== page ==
Have you ever heard of pagode, a subgenre of samba? New genres of music are being developed all the time. Ideas, techniques and conventions flow freely from musician to musician and from culture to culture. It is also commonplace for a genre which is well established in one country to catch on in another: the genre may not be new itself, but to its latest audience, it is the height of innovation.
Pagode is a prime example of this phenomenon. Although this variation on samba traditions has existed in Brazil since the seventies, there is still comparatively little information about it available in English. This may change, however, as listeners who are looking for some new sounds and new flavours latch on to the fresh pastures of pagode for their latest experiences. Marisa Monte is a Brazilian musician who had cited samba as an early influence, and who has gone on to become a worldwide success; perhaps pagode will find its own international icon soon.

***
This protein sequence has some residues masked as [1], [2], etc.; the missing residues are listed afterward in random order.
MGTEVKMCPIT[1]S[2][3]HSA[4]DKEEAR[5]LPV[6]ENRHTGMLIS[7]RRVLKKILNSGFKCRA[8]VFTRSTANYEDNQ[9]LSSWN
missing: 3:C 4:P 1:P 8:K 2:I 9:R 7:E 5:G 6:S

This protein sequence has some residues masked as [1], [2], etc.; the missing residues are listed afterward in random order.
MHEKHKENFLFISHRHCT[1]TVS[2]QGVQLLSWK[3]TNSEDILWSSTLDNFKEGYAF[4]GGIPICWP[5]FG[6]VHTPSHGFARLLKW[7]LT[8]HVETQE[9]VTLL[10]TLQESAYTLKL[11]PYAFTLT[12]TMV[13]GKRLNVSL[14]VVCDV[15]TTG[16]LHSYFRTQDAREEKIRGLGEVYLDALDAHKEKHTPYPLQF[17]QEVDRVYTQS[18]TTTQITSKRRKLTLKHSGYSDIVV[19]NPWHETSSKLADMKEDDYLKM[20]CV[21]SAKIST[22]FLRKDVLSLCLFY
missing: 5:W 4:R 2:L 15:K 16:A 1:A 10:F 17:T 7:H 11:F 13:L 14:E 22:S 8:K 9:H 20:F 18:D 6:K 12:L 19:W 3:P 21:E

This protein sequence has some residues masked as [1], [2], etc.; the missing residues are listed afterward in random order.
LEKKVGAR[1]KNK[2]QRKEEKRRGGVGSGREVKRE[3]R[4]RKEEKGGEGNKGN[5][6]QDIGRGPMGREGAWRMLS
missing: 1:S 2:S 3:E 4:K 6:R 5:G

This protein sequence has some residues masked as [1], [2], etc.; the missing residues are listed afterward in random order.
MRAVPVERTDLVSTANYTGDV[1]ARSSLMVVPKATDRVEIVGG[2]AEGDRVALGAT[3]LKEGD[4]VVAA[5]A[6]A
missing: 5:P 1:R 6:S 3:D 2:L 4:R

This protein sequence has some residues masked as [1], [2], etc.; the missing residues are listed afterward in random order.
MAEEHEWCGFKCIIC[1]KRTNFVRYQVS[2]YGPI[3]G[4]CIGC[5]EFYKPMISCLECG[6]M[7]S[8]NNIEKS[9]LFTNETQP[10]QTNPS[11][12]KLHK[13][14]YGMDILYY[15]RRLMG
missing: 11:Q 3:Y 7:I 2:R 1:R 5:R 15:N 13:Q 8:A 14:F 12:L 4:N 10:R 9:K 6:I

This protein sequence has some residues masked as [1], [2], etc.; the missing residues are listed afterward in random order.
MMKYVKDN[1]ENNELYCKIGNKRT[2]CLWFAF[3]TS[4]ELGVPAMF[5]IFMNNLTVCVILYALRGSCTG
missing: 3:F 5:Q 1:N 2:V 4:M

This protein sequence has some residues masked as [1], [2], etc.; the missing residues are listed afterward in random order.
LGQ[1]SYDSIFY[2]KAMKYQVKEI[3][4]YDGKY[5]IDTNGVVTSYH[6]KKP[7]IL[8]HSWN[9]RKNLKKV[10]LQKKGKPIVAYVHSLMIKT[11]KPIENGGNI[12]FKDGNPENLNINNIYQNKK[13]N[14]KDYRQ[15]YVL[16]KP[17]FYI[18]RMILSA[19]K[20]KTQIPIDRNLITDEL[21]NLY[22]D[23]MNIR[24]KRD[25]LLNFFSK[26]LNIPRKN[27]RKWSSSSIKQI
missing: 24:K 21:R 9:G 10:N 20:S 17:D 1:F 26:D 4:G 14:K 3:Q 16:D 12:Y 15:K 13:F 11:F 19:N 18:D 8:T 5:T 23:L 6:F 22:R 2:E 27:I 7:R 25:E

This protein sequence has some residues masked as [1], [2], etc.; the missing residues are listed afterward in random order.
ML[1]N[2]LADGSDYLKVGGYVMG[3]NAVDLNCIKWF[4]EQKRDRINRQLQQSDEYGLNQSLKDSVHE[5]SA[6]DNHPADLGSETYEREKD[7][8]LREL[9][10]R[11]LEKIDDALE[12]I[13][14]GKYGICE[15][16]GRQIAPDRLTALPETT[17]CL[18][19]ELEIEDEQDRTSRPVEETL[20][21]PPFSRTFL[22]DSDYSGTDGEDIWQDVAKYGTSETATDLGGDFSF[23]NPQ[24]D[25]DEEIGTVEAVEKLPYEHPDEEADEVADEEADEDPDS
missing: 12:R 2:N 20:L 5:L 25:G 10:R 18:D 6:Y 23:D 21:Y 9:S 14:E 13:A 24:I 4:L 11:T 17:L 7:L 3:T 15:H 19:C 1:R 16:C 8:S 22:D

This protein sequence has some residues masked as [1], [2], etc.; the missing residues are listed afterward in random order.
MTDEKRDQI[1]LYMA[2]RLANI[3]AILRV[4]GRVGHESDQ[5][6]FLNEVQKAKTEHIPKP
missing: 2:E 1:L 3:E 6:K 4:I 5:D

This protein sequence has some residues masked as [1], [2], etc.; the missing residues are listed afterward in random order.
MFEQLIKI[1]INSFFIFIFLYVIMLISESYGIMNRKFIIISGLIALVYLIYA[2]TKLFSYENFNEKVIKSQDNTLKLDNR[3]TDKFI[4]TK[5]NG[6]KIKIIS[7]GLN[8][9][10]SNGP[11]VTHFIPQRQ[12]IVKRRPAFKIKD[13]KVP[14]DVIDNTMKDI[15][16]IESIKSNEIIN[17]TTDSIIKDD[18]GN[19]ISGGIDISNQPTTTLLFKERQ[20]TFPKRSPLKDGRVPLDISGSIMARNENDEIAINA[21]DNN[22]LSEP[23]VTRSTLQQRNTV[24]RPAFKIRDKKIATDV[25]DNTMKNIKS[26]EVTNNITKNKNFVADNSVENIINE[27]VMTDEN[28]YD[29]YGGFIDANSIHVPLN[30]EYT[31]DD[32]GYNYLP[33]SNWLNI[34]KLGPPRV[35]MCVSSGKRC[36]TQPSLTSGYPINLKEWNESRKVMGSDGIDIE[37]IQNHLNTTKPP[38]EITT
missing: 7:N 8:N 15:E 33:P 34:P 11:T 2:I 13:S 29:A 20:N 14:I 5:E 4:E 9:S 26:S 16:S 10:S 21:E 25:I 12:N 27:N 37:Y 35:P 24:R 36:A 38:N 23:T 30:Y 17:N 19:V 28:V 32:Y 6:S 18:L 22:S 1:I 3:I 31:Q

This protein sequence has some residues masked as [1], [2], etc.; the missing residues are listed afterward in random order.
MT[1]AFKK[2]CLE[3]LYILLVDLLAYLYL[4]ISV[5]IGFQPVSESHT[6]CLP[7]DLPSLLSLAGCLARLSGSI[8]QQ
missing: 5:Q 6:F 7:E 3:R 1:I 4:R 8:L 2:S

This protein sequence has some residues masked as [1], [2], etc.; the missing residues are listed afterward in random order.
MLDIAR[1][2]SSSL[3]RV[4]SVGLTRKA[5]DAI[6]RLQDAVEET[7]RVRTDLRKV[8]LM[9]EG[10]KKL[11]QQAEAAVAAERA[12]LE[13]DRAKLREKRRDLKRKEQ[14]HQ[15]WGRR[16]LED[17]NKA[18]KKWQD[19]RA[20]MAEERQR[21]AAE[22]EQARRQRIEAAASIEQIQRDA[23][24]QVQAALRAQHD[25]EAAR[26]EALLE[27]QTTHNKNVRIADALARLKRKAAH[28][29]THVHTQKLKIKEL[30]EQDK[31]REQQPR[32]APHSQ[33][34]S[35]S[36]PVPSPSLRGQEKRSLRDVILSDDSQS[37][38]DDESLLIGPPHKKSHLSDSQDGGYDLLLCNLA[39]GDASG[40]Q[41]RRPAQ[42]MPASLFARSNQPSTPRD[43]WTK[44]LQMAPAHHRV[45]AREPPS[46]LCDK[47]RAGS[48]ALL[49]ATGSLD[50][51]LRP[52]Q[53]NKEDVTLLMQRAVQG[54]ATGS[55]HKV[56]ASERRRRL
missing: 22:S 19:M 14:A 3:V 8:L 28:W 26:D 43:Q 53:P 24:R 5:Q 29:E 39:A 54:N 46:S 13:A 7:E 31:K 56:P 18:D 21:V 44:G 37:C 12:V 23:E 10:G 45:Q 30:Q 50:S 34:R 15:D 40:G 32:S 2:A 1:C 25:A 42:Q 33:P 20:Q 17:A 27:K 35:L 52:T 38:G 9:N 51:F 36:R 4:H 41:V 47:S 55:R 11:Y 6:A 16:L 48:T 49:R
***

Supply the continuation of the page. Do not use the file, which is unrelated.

One of the key groups in the history of pagode is Grupo Fundo de Quintal, whose members have been active since 1978 and could perhaps be considered the forefathers of the subgenre. The decade of the nineties saw something of a flourishing in the pagode music scene, with the debuts of such key bands as Os Travessos, Molejo and Raça Negra (the latter originally formed in the eighties, but the release of its first album came in 1991).
Granted, these bands are far from household names across English-speaking countries. This could change, however. With the world shrinking as the World Wide Web and other communications revolutions link is together, it is never too late for a foreign trend to catch on abroad. From India’s Bollywood cinema to Japanese anime, entertainment from one country can flood many others, even if it may take a few decades. Pagode could well become a major force in world music in the years to come: never say never when it comes to the unpredictable world of popular music.